Spanish Inquisitor, that is a great point and agreed. You don't -- and shouldn't -- need to have sworn an oath; just being a citizen ought to be enough to make a person care about protecting the Constitution. I got a little caught up in the notion of oaths because of the way Brooks, Marshall et al are misusing the term, but I should have made my point about competing interests more broadly.

Anonymous said...

What's the point of having a clearance if access to information just hinges on signing a non-disclosure agreement?

I might not be reading Barry original post correctly. I understand a lot of folks in these fields get a TS for the SCI addition (highly specialized sigint equipment operators, drones, or whatever)...but it's like Snoweden just blew the whole clearance system apart with a grab bag and a shovel.

How could one guy have access to all that information?

jens said...


you wrote:

[...]reasonable people can't deny, whether explicitly or implicitly, that you are faced with a dilemma and that, if you have a conscience, you should and hopefully will grapple with how to resolve it.


You're making a category error here. So far as I can make out, the definition of a "spy" is a sociopath with no conscience. Surely the NSA/Booz Allen HR department is kicking itself for allowing someone with any vestige of a conscience get anywhere near a Top Secret security clearance.

Spies get to lie, cheat, steal, blackmail, maim, rape and murder without any legal consequence. They do so "for their country" but mostly because it gets their rocks off.

(There are obviously some exceptions, such as yourself, and of course, Snowden. But the exception proves the rule.)

And even for those honest men and women who find careers in a secret army -- when your boss tells you to go out and spy on and even kill anyone who catches your fancy, who is not going to respond with a big "Woo-hoo!" ?

Power corrupts. Power attracts sociopaths, and it turns honest men and women into sociopaths. And spies have way too much power.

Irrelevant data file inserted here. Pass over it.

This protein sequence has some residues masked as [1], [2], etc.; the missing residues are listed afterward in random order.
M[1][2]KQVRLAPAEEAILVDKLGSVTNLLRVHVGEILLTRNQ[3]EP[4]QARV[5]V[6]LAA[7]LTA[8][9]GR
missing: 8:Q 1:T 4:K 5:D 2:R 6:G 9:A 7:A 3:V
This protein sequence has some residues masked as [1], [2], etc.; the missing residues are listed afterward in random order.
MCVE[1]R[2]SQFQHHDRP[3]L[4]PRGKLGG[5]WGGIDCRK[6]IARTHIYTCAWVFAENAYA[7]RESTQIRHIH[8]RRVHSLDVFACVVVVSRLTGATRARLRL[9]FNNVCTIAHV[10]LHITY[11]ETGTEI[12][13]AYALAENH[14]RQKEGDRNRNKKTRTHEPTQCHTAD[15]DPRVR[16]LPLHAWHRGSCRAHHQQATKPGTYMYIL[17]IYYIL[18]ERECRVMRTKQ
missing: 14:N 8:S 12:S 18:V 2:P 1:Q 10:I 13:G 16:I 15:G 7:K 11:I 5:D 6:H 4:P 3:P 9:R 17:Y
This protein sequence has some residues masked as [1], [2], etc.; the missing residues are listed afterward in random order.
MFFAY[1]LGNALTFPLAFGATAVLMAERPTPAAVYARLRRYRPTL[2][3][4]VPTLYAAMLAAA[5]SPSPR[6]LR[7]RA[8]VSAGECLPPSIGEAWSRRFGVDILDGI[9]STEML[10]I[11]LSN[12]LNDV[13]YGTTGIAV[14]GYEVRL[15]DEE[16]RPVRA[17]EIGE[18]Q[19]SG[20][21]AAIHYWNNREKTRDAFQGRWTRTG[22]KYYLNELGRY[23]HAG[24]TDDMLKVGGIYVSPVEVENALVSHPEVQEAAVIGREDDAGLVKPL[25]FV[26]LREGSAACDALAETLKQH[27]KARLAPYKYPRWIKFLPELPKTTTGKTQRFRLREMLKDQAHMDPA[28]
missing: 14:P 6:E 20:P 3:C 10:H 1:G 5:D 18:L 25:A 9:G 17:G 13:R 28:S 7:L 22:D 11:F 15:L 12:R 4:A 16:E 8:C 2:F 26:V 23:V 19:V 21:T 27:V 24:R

Barry Eisler said...

Jens, respectfully, your definition of spies as sociopaths who do what they do "because it gets their rocks off" bears no relationship to reality, at least not as I experienced it during my three years with the CIA. You could say all the same things about soldiers, again with the same lack of any relationship to reality, at least as I've experienced it.

May I ask, how many spies have you known? The ones I've known have all had consciences, even if I think their politics and priorities were misguided.

"Power attracts sociopaths?" Who doesn't power attract? You're defining sociopath so broadly that the term is devoid of meaning.

I really don't think dismissing thousands, or even hundreds of thousands, of people as sociopaths sheds a lot of light on this topic, or on any other.

Trojan Horace said...
This comment has been removed by the author.
Unknown said...

And for this very reason, the Supreme Court will be compelled to render the activities of the NSA constitutional. Otherwise, they will in effect be saying that thousands of federal employees have violated their oath and should be subject to legal redress.

Jim Chandler said...

Just FYI, the oath to protect the Constitution from [foreign and] domestic enemies, is part of the oath of citizenship. Most natural-born Americans don't think about it since we never actually take that oath. But it is implied with the birth certificate.

But consider this - only the courts can decide constitutionality or criminal behavior. When we put that determination in the hands of citizens, soldiers, etc., that has serious implications. It isn't a simple problem.

Barry Eisler said...

I don't agree, Jim -- I think the problem is pretty simple. First, a citizen breaking the law does infinitely less damage than the government breaking the law. Second, secrecy metastasis and abuse of classification is a real and worsening problem that is strangling democracy in America. By contrast, individuals deciding for themselves what is and isn't constitutional -- that is, whistleblowing -- is (unfortunately) a vanishingly small problem. So in making your point, you're comparing a real, ongoing, decades-getting-worse threat-to-democracy problem with an almost entirely theoretical problem. I find such a comparison misleading and likely to lead to faulty conclusions.